comfort to the machinery of rapacious capitalism, and much
Websites crackled with angry accusations, and the considered
response of fellow-author Mark Lynas, who is working on a book about
the effects of climate change, was to shove a pie in Lomborg's face
at a book-signing in London.
"I don't see why the environment should suffer every time some bored, obscure academic fancies an ego trip. This book is full of dangerous nonsense," he said after delivering Lomborg what media reports waggishly called "his just desserts".
The debate has been heated, but scientific
journals full of technical talk and graphs don't have the
headline-grabbing glamour of a good stoush. And for laypeople, the
science-speak which refutes Lomborg is too dense to be
Among the other charges, many scientists say Lomborg has exaggerated for effect (a device he criticises others for doing) and that he used discontinued data. There were also suggestions of an evil conspiracy.
Richard Bell, of the Worldwatch
Institute, noted that the Washington Post reviewer was Dennis Dutton,
identified as "a professor of philosophy who lectures on the
dangers of pseudoscience at the science faculties of the University
of Canterbury in New Zealand". Dutton - who hailed the book as
"the most significant work on the environment since the
appearance of its polar opposite, Rachel Carson's Silent Spring, in
1962" - is also the editor of the website Arts and Letters
Bell said darkly, "The Post did not tell its readers
that Dutton's website features links to the Global Climate Coalition,
an anti-Kyoto consortium of oil and coal businesses".
fair, the Post also didn't tell you Dutton's website has links to
ifeminist, the religious studies journal Killing the Buddha, Village
Voice and about 100 other magazines, journals and newspapers. It also
has "Lomborg pro and con" pages.
environmentalist David Suzuki, who visited New Zealand this month,
was sceptical, not to say downright cynical, about why The Skeptical
Environmentalist had received such wide coverage.
It was not only
a good news story - rare in the media - but on his website he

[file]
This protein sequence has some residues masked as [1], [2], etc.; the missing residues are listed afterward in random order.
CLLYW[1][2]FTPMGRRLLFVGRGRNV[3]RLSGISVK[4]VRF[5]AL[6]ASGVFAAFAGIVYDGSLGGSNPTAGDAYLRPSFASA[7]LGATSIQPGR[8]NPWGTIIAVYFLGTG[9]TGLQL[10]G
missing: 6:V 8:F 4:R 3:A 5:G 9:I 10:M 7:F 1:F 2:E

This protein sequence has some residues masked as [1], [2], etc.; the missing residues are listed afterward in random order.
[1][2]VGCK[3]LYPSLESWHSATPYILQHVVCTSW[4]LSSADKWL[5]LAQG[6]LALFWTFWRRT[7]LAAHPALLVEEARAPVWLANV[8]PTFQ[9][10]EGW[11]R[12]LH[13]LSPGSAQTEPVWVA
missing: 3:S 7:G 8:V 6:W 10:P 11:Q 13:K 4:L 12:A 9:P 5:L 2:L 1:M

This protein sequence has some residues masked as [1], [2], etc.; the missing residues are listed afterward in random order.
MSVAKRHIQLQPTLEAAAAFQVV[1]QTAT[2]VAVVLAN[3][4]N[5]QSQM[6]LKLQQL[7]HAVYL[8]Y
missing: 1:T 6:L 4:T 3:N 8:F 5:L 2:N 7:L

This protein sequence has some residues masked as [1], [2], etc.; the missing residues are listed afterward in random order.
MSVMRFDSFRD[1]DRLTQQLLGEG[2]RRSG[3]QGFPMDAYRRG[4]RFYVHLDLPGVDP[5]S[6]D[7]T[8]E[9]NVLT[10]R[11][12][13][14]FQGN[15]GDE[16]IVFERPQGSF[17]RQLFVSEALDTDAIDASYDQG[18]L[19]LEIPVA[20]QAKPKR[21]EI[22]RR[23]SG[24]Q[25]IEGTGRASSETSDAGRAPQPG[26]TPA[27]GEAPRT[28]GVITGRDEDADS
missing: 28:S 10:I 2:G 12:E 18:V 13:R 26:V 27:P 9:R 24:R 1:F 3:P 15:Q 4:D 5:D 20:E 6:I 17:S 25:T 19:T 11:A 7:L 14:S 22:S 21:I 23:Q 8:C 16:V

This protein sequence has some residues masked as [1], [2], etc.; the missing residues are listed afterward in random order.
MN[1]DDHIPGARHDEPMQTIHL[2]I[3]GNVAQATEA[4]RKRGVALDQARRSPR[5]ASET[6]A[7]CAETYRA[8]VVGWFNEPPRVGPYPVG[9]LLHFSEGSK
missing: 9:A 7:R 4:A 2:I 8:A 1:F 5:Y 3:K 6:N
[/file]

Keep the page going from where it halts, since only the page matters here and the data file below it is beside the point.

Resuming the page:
suggested "the reason the book received so much publicity is
because of the deep pockets and influence of some big businesses that
have vested interests in maintaining the status quo".
cited Lomborg's take on the state of the planet as similar to the
positions of some large industry-financed institutes and groups, such
as the Global Climate Coalition.
"These groups wage big-budget campaigns to confuse the public about issues like air pollution and global warming."
And yet, says Suzuki,
Lomborg's views went largely unchallenged in the media, although his
beliefs ran contrary to most scientific opinion and, even before his
book was published in North America, his views had already been
widely discredited by many of his colleagues at Aarhus
Other Lomborg critics said that by coming under the
imprint of Cambridge University Press, one of the most hallowed of
names in scientific publishing, his book was afforded immediate
cachet and credibility by book review editors, and it was often
reviewed by those without the time and resources to analyse that
litany of footnotes. Who checks footnotes anyway?
scientists did - and found Lomborg's research and interpretations
wanting. In January Scientific American ran an 11-page attack on
Lomborg which contained articles by four well-known environmental
specialists: Stephen Schneider of Stanford University; environmental
scientist and energy expert John P. Holdren of Harvard; John
Bongaarts, a vice president at the Population Council in New York
City, and Thomas Lovejoy, chief biodiversity adviser to the World
They battered Lomborg for "egregious distortions"
(Schneider), for "elementary blunders of quantitative
manipulation and presentation that no self-respecting statistician
ought to commit" (Holdren), and for sections "poorly